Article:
1. Is the good/service provided discretionary? Meaning, would I be able to live a reasonably satisfactory life without the service?
  2. If the good/service is non-discretionary ( I need it for a satisfactory life), then does it show characteristics of moral hazard (if some people don’t participate, it affects everyone), and would the provision of the service benefit from risk pooling (it works better if we’re all in it together) and mitigate issues of adverse selection (people who need services most are least able to afford them)?
  3. Is the good/service market amenable? (despite what free market fundamentalists may have you believe, Adam Smith did not think that every good/service could fit into a free market paradigm). If market worthy, is there any additional benefit to having a “public option”?
  4. What parts of a good/service are a natural monopoly, and what parts are amenable to market based competition (highways vs. cars)?
  5. When looking at costs and benefits, it’s not enough just look at direct costs like construction, salaries, etc, but also at more intangible measures like decision fatigue,(after a certain threshold, every decision you take degrades the next one) social capital (community relations, cooperation and confidence), creative capital (the ability to attract people to your community), environmental capital and so much more.

Immediately, dumping golf, recreation, and water and sewage services into the same pot makes no sense.

Let’s look at golf, it’s discretionary, and given the proliferation of golf courses in the area, a reasonably competitive good/service (disclaimer: I don’t golf). If Saanich stopped providing golf services, some people would end up paying more, but this would not affect a vast majority of people in the area. So, I wouldn’t shed a tear if Saanich’s golf course was privatised (I would be happier if it became a park, but that’s a different argument!).

Let’s look at recreation centres – Murray Langdon says this:

For example, we know that rec centres lose money each and every year. But we have examples of private recreation facilities, (in Langford for example) that are not only affordable but actually make money. For some reason, people assume that if it’s not run by a municipality, it will be expensive. Well, I have news for you. It is expensive and it may be because it’s run by a municipality.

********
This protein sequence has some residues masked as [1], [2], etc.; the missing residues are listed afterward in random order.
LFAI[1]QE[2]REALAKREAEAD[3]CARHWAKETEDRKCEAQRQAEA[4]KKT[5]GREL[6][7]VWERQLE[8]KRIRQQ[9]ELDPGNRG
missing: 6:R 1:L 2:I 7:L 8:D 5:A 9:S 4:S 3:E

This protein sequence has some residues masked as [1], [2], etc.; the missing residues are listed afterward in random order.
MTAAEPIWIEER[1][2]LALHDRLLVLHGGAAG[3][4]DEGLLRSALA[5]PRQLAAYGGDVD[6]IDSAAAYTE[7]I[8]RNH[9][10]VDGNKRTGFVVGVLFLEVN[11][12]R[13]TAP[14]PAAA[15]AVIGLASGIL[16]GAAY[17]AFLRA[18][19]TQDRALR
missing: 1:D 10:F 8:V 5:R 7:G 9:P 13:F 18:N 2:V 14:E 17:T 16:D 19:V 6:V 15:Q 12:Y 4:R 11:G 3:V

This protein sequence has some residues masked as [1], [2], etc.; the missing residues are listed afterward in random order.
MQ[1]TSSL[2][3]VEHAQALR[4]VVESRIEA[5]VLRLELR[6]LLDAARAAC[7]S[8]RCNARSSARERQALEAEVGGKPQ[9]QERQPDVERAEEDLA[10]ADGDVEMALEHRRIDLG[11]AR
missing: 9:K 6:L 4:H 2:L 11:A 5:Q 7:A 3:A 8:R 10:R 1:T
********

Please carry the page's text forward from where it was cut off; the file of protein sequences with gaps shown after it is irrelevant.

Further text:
I am confused, what Langford recreation centre is he talking about? (I don’t live in Langford, or hardly ever visit) The Westshore Parks and Rec Society runs the recreation centres, and it appears to be a joint effort by Westshore communities.

West Shore Park & Recreation is governed by the West Shore Parks & Recreation Society’s Board of Directors  Each municipalities contribution, through tax requisition, assists in the operation of the parks and recreation facilities.

Putting Langford aside, clearly, the public health benefits of increased physical activity make exercise a non-discretionary item (some may disagree!) Community based (whether run by the municipality or not) recreation centres have many benefits that are not measured just by their profit-loss statements. They are often the only option for family-centric, community centric (as opposed to individual centric) recreation. I can’t go to a private gym with my partner (real) and kids (hypothetical), and have all of us participate in  activities at the same time. My partner and I would have to schedule different workouts, then enrol the progeny in a separate swimming or soccer class, find/take turns in baby sitting, etc. So, not having community based recreation increases costs to society + government, while possibly (and not always) reducing government “costs”. The social capital of having community recreation centres, the public health benefits of encouraging exercise, I could go on, the intangible benefits are high. The YMCA, which I am a member of, is a non-profit community run recreation centre, and this model works as well.

Water and Sewer – These are non-discretionary, monopoly driven services not really market based. Construction, some maintenance, value added services, may be amenable to competition, but not the management, oversight and long-term stewardship. While the BC provincial government and various Federal governments have been trying to privatise various commons resources, third-party evidence points to no cost savings.

Here’s a test: Talk about BC Liquor!

The job of a public policy analyst is to consider the costs/benefits of the society as a whole. One does not read government balance sheets the same way one would read a corporation’s balance sheet.

Photo from GibsonGolfer Flickr photostream used under a Creative Commons License.

Help Cleanup Invasive Plants in Victoria This Saturday